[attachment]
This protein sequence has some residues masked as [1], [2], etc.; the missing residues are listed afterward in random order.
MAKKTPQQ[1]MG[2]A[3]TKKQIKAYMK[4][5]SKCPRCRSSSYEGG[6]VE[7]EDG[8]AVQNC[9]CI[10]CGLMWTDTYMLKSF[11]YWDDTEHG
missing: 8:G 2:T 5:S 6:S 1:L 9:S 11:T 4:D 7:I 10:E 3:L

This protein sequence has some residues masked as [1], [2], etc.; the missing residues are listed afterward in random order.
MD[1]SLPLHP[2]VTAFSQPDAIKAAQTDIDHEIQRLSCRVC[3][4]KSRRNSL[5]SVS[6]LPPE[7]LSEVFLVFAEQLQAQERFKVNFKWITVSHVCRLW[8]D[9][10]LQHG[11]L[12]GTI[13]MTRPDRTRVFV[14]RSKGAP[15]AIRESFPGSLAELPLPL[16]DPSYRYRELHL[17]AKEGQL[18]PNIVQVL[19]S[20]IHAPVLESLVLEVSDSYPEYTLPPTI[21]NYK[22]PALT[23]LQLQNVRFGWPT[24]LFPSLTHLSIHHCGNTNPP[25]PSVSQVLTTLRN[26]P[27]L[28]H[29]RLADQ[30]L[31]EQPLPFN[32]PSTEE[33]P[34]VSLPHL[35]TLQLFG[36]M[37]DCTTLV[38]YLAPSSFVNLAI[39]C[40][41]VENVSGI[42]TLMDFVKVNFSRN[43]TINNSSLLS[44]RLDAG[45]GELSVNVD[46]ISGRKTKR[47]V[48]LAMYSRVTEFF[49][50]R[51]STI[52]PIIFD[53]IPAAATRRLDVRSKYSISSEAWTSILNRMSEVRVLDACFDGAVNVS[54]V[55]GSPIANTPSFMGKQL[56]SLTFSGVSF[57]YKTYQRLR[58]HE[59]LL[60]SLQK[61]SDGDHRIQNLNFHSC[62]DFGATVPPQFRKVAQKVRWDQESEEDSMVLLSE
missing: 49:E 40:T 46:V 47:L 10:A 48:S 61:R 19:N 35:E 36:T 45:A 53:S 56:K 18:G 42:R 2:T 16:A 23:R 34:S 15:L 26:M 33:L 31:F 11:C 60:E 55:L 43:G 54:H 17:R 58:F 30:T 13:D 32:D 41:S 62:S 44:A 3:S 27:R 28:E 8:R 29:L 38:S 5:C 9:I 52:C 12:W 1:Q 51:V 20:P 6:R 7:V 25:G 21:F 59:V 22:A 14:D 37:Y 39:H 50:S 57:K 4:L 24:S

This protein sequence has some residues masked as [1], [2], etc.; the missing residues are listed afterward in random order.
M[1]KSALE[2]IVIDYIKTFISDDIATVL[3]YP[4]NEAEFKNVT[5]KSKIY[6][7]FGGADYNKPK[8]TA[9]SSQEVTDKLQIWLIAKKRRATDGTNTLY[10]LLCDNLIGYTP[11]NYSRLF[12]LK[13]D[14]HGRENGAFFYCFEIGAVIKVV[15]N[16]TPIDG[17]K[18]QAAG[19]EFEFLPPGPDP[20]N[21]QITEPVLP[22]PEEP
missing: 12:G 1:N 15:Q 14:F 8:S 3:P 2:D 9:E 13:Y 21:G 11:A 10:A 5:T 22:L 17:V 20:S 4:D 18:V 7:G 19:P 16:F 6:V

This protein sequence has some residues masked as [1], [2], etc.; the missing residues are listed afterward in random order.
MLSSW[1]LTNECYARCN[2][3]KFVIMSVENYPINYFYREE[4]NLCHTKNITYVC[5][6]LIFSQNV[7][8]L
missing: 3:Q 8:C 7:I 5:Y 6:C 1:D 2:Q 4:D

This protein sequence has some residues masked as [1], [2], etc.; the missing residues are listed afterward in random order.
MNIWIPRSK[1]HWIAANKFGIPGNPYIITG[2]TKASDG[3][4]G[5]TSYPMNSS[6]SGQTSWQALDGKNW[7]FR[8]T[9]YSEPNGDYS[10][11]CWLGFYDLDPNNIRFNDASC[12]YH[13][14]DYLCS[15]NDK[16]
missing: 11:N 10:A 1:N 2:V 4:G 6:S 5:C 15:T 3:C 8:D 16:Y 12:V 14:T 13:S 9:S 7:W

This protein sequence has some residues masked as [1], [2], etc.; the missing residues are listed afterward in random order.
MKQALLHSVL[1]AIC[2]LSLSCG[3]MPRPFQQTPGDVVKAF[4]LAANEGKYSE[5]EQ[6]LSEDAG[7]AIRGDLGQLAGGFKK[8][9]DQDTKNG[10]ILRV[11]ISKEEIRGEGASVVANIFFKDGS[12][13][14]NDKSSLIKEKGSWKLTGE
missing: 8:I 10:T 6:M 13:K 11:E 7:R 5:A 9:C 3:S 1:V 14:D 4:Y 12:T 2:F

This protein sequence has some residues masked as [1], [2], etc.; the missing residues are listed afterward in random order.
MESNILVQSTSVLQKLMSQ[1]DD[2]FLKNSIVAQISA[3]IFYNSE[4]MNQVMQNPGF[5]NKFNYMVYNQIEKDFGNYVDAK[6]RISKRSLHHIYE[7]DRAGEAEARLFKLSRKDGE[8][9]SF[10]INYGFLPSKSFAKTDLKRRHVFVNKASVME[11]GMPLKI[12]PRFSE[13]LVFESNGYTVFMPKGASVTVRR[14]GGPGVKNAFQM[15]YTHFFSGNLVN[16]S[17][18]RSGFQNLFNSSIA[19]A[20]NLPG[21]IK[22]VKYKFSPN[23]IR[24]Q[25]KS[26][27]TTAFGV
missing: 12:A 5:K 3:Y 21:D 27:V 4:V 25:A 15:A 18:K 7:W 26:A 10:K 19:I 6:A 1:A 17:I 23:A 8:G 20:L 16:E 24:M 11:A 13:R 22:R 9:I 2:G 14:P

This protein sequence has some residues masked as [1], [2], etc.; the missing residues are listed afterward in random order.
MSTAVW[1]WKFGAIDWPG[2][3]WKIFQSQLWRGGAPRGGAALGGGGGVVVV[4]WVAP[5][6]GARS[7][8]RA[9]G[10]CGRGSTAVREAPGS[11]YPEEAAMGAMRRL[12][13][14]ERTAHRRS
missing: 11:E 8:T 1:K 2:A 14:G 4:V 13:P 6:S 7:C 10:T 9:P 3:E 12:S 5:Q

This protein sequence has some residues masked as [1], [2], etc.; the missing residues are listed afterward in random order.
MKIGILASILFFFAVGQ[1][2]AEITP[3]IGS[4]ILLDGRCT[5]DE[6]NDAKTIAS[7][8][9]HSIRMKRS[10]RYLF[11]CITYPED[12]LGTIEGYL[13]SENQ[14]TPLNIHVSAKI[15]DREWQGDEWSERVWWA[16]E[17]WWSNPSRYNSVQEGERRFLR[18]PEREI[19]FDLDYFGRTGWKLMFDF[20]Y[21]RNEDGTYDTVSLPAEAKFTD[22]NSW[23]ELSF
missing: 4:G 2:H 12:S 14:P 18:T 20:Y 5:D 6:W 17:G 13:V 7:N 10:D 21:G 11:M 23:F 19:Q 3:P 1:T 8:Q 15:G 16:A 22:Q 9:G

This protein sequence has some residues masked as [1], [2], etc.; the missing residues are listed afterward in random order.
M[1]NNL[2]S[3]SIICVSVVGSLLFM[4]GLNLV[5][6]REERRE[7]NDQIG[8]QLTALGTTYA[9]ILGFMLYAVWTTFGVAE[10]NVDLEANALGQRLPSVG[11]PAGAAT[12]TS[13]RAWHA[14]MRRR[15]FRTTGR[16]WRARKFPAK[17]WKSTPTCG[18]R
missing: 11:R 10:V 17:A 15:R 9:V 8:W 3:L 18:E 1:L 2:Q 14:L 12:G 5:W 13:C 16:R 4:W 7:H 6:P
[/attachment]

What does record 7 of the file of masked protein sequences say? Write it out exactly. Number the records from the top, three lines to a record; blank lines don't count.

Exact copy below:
This protein sequence has some residues masked as [1], [2], etc.; the missing residues are listed afterward in random order.
MESNILVQSTSVLQKLMSQ[1]DD[2]FLKNSIVAQISA[3]IFYNSE[4]MNQVMQNPGF[5]NKFNYMVYNQIEKDFGNYVDAK[6]RISKRSLHHIYE[7]DRAGEAEARLFKLSRKDGE[8][9]SF[10]INYGFLPSKSFAKTDLKRRHVFVNKASVME[11]GMPLKI[12]PRFSE[13]LVFESNGYTVFMPKGASVTVRR[14]GGPGVKNAFQM[15]YTHFFSGNLVN[16]S[17][18]RSGFQNLFNSSIA[19]A[20]NLPG[21]IK[22]VKYKFSPN[23]IR[24]Q[25]KS[26][27]TTAFGV
missing: 12:A 5:K 3:Y 21:D 27:V 4:V 25:A 15:A 18:K 7:W 26:A 10:K 19:I 6:A 1:A 17:I 23:A 8:G 20:L 16:E 24:M 11:A 13:R 22:R 9:I 2:G 14:P